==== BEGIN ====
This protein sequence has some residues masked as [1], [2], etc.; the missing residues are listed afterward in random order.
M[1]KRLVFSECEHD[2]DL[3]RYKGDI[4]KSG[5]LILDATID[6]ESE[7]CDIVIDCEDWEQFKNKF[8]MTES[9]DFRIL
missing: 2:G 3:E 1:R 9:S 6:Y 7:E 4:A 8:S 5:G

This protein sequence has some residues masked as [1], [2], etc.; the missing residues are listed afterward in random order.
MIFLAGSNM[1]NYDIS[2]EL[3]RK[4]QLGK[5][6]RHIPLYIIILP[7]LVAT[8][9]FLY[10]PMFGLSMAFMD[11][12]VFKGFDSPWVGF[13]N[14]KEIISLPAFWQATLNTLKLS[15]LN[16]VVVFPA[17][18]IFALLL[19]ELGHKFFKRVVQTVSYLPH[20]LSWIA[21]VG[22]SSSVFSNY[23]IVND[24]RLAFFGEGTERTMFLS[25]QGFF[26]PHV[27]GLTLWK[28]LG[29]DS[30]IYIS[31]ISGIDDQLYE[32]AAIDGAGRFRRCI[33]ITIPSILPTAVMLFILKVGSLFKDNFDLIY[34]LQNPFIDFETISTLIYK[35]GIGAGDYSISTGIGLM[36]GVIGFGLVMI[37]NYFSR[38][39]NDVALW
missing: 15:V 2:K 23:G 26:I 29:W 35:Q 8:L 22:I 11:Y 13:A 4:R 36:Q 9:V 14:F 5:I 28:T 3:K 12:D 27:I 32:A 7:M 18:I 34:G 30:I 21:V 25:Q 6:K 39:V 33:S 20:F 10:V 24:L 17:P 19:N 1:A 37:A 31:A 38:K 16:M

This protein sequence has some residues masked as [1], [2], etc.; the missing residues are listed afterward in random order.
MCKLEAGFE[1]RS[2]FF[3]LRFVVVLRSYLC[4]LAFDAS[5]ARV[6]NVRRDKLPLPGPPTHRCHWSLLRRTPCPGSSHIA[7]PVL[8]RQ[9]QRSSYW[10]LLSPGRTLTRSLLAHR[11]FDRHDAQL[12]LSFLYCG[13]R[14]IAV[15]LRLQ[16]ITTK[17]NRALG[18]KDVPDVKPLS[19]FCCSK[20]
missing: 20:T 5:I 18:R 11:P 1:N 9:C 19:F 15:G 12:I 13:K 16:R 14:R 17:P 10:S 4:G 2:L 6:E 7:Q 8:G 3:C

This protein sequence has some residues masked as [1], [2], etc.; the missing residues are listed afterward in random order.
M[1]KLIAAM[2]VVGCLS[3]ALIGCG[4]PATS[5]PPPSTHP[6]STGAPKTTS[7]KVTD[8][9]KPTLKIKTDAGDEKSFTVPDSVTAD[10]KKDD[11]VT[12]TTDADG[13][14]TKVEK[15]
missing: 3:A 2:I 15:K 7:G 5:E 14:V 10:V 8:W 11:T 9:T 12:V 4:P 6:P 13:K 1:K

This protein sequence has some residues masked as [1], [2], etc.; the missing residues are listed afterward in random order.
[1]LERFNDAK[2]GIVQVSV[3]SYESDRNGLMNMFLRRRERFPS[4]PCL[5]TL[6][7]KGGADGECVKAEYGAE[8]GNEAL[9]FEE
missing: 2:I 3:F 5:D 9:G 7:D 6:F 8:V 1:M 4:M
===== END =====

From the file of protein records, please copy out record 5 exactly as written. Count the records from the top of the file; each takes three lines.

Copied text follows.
This protein sequence has some residues masked as [1], [2], etc.; the missing residues are listed afterward in random order.
[1]LERFNDAK[2]GIVQVSV[3]SYESDRNGLMNMFLRRRERFPS[4]PCL[5]TL[6][7]KGGADGECVKAEYGAE[8]GNEAL[9]FEE
missing: 2:I 3:F 5:D 9:G 7:D 6:F 8:V 1:M 4:M